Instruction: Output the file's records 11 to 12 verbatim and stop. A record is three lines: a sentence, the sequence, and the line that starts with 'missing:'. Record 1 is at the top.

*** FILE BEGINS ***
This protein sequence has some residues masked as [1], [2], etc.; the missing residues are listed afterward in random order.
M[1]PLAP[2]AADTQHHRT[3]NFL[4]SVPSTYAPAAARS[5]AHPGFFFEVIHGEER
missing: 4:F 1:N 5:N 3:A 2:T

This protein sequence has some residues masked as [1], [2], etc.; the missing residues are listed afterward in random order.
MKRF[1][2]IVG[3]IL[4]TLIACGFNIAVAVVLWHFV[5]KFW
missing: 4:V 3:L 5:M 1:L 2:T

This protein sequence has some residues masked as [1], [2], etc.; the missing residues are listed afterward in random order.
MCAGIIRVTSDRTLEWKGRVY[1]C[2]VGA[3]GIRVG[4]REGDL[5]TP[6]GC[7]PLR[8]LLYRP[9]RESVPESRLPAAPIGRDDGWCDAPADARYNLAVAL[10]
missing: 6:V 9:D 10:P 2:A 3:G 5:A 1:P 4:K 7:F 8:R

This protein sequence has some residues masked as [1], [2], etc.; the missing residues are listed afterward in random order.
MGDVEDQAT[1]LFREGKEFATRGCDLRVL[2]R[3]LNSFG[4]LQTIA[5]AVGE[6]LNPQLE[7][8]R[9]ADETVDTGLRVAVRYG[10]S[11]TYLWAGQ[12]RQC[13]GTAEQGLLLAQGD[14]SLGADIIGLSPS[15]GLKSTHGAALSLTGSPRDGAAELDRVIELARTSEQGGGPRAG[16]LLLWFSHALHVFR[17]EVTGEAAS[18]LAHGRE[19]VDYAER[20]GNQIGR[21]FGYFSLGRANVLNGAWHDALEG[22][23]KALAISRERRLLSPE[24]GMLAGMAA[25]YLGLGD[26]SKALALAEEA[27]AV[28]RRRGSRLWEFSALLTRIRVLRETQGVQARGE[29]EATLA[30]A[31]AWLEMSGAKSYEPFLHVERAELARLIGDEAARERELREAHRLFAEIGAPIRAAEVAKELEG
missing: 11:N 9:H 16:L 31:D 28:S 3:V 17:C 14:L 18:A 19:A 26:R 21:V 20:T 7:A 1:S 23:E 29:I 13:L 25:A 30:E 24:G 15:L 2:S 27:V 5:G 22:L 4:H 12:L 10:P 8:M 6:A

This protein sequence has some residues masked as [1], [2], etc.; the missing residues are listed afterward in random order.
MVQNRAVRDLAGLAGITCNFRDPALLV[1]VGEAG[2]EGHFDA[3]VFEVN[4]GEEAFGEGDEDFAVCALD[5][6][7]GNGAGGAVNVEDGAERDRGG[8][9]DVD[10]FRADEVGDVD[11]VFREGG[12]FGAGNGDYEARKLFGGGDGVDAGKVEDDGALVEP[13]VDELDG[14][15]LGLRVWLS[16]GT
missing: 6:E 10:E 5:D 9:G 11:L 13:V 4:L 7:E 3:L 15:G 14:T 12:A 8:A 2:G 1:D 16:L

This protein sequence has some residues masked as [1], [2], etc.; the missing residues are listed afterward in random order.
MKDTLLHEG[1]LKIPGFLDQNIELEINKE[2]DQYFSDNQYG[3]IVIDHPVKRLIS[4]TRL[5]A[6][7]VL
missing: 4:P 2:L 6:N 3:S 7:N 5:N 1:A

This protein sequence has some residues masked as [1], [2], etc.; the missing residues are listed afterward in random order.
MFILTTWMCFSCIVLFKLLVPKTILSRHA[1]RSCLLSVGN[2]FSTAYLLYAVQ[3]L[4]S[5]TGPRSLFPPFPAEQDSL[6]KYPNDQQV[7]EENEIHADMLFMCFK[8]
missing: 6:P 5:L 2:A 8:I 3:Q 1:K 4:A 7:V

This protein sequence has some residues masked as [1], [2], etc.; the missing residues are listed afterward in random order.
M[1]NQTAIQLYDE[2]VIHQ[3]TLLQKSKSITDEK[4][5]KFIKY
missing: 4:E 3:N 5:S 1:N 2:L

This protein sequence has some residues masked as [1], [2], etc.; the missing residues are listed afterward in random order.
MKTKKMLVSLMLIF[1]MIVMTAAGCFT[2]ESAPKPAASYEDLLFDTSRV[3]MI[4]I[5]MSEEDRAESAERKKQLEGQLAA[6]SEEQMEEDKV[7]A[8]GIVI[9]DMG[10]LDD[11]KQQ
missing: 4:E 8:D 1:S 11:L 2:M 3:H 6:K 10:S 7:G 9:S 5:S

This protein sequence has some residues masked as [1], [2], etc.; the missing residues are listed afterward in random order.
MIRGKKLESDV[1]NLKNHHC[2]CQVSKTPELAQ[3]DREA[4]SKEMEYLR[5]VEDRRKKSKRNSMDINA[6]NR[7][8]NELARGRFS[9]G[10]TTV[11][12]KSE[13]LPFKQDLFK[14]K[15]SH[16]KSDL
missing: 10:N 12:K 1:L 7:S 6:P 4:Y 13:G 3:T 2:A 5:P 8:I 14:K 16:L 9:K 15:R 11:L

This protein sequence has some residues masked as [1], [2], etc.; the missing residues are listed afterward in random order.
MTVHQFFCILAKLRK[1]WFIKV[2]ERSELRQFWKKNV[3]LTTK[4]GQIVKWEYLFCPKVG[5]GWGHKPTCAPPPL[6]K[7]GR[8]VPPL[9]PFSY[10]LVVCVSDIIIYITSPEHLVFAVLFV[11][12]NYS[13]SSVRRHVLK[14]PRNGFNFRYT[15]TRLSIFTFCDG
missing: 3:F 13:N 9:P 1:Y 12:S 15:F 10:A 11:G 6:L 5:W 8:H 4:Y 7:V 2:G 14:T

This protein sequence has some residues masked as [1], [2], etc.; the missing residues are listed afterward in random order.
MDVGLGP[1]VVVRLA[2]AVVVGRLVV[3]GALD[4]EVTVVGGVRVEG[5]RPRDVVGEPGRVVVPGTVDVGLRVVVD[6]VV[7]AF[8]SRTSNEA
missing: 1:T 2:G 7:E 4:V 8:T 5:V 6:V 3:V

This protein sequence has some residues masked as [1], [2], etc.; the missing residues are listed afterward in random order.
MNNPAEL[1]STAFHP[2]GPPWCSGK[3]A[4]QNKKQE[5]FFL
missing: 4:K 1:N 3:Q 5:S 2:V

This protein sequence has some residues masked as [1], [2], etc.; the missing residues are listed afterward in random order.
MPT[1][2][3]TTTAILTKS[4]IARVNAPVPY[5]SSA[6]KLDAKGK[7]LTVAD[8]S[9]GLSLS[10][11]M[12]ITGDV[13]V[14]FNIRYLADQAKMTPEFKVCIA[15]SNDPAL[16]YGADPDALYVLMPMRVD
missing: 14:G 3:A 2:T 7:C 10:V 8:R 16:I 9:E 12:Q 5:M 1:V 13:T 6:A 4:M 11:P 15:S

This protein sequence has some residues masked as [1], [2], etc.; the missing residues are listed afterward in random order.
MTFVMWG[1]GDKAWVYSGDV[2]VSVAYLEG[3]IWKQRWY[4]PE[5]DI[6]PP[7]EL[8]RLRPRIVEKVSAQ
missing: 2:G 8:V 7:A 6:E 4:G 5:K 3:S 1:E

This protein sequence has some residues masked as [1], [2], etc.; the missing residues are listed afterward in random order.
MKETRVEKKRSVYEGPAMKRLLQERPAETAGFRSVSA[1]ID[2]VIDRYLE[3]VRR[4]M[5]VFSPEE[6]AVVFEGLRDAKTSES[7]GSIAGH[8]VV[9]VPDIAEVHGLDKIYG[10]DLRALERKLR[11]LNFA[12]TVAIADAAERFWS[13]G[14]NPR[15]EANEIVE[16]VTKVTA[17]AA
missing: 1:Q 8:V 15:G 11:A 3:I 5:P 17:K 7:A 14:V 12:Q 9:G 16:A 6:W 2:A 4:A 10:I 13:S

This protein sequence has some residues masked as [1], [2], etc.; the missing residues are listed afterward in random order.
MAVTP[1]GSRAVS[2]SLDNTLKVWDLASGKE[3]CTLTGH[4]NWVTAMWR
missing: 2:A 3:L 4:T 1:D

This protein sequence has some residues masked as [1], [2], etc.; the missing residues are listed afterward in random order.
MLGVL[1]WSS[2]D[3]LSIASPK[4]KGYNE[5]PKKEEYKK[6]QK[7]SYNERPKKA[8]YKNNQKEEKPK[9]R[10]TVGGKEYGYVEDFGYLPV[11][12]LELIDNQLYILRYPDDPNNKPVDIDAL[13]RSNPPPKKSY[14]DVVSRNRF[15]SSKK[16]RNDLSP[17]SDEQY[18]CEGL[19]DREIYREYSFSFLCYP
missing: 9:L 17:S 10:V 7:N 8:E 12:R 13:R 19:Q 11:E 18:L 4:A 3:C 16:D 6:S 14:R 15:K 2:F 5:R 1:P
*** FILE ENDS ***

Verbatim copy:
This protein sequence has some residues masked as [1], [2], etc.; the missing residues are listed afterward in random order.
MTVHQFFCILAKLRK[1]WFIKV[2]ERSELRQFWKKNV[3]LTTK[4]GQIVKWEYLFCPKVG[5]GWGHKPTCAPPPL[6]K[7]GR[8]VPPL[9]PFSY[10]LVVCVSDIIIYITSPEHLVFAVLFV[11][12]NYS[13]SSVRRHVLK[14]PRNGFNFRYT[15]TRLSIFTFCDG
missing: 3:F 13:N 9:P 1:Y 12:S 15:F 10:A 11:G 6:L 5:W 8:H 4:Y 7:V 2:G 14:T

This protein sequence has some residues masked as [1], [2], etc.; the missing residues are listed afterward in random order.
MDVGLGP[1]VVVRLA[2]AVVVGRLVV[3]GALD[4]EVTVVGGVRVEG[5]RPRDVVGEPGRVVVPGTVDVGLRVVVD[6]VV[7]AF[8]SRTSNEA
missing: 1:T 2:G 7:E 4:V 8:T 5:V 6:V 3:V